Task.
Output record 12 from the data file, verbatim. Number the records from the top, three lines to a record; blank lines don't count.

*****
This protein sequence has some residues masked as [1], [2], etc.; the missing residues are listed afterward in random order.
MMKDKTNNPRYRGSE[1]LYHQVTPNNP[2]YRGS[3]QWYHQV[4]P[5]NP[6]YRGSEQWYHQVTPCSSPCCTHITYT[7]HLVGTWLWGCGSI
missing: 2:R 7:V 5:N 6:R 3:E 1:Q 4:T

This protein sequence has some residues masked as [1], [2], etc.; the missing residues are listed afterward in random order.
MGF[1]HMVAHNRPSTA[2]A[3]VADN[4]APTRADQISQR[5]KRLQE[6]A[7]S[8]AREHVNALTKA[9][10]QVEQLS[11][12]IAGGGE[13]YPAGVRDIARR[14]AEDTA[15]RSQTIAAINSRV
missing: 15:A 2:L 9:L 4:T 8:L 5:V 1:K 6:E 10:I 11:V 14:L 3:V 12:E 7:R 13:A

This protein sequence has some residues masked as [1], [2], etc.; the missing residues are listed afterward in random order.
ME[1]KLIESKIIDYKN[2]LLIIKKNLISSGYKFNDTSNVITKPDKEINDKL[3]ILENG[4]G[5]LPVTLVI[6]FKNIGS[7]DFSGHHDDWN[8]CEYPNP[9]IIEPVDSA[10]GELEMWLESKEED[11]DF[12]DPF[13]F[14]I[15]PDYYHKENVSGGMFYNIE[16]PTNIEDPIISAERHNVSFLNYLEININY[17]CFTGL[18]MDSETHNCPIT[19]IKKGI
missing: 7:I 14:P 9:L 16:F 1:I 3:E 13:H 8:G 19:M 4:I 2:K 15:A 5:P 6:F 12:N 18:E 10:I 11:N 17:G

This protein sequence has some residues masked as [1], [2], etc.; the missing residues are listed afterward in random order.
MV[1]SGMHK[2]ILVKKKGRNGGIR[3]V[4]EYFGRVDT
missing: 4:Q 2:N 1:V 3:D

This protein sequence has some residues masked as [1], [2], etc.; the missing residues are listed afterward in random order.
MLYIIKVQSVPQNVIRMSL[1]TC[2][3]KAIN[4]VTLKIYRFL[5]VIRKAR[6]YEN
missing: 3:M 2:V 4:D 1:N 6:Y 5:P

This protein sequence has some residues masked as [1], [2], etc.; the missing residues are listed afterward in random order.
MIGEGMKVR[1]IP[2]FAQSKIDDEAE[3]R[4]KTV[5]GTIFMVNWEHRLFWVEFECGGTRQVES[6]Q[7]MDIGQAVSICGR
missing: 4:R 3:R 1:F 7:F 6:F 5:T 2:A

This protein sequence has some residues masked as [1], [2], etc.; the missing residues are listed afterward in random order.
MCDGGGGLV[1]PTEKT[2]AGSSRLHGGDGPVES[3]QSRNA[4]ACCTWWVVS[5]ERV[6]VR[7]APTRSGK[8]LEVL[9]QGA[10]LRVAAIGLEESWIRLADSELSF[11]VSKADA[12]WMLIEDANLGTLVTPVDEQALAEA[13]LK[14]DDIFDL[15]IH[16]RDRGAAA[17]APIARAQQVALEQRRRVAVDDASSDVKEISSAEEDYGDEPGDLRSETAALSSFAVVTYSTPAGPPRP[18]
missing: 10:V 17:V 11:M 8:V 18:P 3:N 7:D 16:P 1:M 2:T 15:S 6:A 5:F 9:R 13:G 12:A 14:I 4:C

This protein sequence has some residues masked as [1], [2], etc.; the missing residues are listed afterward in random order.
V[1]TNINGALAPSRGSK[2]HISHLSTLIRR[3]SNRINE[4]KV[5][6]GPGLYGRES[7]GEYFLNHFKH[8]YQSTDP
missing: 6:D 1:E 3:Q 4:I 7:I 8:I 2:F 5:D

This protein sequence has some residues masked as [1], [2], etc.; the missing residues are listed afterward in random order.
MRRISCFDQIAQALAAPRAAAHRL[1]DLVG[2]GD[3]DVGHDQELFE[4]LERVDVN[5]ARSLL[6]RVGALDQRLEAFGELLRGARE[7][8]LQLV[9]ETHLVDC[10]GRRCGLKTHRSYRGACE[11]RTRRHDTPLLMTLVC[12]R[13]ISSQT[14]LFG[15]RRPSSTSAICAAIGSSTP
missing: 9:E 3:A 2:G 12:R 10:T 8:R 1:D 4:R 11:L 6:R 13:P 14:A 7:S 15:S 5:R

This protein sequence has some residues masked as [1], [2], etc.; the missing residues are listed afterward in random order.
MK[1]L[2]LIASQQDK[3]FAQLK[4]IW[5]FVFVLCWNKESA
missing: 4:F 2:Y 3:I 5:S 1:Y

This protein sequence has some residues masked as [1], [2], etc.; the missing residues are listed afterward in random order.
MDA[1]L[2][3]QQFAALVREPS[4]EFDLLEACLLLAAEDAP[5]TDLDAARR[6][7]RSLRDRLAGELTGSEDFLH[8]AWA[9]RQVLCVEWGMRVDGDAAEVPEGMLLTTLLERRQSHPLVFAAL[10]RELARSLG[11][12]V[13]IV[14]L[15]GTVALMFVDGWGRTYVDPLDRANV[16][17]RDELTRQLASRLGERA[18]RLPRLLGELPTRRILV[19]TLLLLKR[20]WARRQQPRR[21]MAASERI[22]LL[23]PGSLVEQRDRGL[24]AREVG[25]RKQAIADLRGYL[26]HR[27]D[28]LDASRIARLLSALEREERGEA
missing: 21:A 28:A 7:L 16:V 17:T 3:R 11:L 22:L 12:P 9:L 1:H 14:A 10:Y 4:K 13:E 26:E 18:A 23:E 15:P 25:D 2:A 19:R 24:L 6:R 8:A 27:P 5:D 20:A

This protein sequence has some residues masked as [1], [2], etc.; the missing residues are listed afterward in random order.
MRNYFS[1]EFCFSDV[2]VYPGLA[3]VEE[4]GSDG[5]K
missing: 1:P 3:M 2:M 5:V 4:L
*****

This protein sequence has some residues masked as [1], [2], etc.; the missing residues are listed afterward in random order.
MRNYFS[1]EFCFSDV[2]VYPGLA[3]VEE[4]GSDG[5]K
missing: 1:P 3:M 2:M 5:V 4:L